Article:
Based on the research and expertise of John Hausknecht, Ph.D., you will evaluate the possibility of working with or without a system, identify the properties and benefits of different systems, and explore different approaches to performance management. Steps to mitigate risk will be outlined, common rating and feedback errors will be examined, and support in delivering feedback will be provided using tools such as a Communication Plan. With the completion of an action plan at the end of the course, you will be ready to apply what you learn to your own organization.

Cornell University ILR School professors Kevin Hallock, Linda Barrington, and Stephanie Thomas are the thought leaders behind Cornell’s prestigious Institute for Compensation Studies. This team of authors and educators offers a learning experience that combines real-world case studies with an evidence-based, social science approach to the field of compensation. This course equips HR professionals with the tools and insights they need to apply a total-rewards view to compensation that aligns with their organization’s strategic goals and operational realities. This includes the Compensation Calculator, created by the Dean of the ILR School, Kevin Hallock, offering a method of job comparison that incorporates the total rewards view.

Drawing on their deep knowledge of labor relations and conflict management, Professors Alex Colvin and Harry Katz guide students through a series of activities that apply labor relations concepts to their own workplace (or a workplace with which they are familiar).

The course examines the regulatory and organizational labor relations environment and assesses the current state of relations between management and workers. Students learn how to prepare for possible labor disruptions and look at effective negotiations and conflict management. Videos by Colvin and Katz, backed up by additional interviews with industry experts, provide informative content that assists students as they complete a five-part course project aimed at applying the concepts in a practical manner.

While union environments are a significant focus of the course, many of the concepts can be applied to non-union environments as well.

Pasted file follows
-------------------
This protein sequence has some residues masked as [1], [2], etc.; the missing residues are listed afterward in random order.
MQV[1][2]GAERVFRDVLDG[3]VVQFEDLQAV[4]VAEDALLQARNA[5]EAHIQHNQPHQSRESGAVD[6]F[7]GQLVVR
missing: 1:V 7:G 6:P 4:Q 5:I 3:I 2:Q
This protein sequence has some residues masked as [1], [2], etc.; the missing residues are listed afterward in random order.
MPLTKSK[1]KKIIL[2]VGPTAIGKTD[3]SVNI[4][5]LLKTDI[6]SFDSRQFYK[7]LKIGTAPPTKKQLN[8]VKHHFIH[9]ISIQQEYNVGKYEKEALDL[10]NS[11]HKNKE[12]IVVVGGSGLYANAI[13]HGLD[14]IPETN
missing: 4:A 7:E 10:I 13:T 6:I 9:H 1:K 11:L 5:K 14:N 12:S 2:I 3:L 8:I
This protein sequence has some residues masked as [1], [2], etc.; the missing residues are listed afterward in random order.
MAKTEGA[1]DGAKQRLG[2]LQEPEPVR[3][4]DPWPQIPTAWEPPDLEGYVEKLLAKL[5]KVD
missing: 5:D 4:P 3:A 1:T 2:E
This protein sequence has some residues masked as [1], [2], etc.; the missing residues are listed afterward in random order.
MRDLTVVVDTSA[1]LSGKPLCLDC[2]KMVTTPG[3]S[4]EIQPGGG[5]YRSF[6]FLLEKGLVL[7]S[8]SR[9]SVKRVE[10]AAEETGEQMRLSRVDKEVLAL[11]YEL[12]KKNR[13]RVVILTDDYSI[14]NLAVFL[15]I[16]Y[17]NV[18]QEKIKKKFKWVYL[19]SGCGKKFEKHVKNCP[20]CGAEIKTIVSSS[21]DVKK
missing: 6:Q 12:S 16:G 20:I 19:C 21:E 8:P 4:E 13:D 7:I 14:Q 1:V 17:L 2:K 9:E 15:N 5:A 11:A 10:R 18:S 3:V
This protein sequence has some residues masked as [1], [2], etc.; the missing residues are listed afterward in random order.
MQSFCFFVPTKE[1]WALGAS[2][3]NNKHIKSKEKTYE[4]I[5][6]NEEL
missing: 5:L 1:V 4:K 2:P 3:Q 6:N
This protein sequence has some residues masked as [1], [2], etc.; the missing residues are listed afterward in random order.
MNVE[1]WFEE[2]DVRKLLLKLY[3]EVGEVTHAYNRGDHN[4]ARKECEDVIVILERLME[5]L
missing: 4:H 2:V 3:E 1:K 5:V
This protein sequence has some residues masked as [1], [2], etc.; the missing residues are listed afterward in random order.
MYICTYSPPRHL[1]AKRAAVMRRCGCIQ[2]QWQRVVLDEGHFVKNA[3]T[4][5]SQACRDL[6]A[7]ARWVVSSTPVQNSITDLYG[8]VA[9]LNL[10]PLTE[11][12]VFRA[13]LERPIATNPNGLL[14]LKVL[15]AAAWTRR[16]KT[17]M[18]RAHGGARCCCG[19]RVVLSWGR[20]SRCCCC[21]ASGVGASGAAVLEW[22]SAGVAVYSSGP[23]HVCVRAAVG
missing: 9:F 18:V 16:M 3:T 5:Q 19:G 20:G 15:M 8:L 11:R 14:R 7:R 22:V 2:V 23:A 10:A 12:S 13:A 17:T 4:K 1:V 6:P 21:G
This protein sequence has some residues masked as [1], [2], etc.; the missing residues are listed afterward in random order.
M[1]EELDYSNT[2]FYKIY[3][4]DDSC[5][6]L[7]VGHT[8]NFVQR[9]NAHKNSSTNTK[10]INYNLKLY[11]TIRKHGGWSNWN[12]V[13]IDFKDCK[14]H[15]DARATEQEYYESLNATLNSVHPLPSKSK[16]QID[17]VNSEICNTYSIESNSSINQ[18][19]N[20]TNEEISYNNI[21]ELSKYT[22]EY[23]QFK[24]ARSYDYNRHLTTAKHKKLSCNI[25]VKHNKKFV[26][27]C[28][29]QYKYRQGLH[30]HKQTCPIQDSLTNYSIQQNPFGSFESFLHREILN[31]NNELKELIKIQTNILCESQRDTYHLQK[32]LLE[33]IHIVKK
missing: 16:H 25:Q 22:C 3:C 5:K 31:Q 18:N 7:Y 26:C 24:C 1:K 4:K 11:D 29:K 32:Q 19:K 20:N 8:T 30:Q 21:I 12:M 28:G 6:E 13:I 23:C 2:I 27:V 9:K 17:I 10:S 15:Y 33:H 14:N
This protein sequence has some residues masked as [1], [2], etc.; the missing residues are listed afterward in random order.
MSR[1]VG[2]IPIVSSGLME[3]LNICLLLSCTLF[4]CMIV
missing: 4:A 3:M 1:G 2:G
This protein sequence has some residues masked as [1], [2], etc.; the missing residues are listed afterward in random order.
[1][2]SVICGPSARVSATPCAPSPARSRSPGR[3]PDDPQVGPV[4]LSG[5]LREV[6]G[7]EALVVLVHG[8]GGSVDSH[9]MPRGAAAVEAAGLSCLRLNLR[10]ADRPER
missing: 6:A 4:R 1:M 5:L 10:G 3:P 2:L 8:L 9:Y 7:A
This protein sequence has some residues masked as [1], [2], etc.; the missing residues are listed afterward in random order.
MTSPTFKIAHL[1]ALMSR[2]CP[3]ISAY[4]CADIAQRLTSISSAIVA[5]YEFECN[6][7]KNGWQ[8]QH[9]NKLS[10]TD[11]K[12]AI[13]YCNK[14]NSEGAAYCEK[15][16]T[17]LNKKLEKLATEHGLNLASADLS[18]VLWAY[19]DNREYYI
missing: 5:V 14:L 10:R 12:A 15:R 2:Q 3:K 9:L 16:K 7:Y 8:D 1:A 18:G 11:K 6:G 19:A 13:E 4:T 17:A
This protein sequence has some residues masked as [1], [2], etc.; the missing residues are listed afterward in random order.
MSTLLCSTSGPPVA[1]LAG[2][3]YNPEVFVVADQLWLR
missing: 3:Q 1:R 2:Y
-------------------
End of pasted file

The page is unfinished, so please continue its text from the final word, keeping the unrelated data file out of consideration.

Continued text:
HR professionals need to adapt to changing objectives and market conditions to recruit, select, and retain employees with the necessary skills to further organizational goals—all while steering clear of legal and other risks. Professor Hausknecht draws on his research, teaching, and consulting experience in staffing to provide a relevant and rigorous overview of the field. He offers numerous practical examples to help build the skills needed to staff modern-day organizations and grounds his recommendations in the latest research findings.

People may assume that it's employee satisfaction or commitment to their job that promotes higher performance, but it's engagement. In this course, you will examine the foundational drivers of engagement and explore the components of successful engagement initiatives. When completed, this course will help you identify strategies for bringing about engagement in organizations.

In companies where 60-70% of employees are engaged, shareholder returns are approximately 24%. Compare that to companies where only 50-60% of employees are engaged: shareholder returns are as low as approximately 5%. Similarly, teams with high engagement experience 4.1% turnover, as opposed to approximately 14.5% turnover for teams with low engagement.  These figures clearly illustrate the significant impact that managers and HR professionals can have if they better understand what impacts the engagement of employees.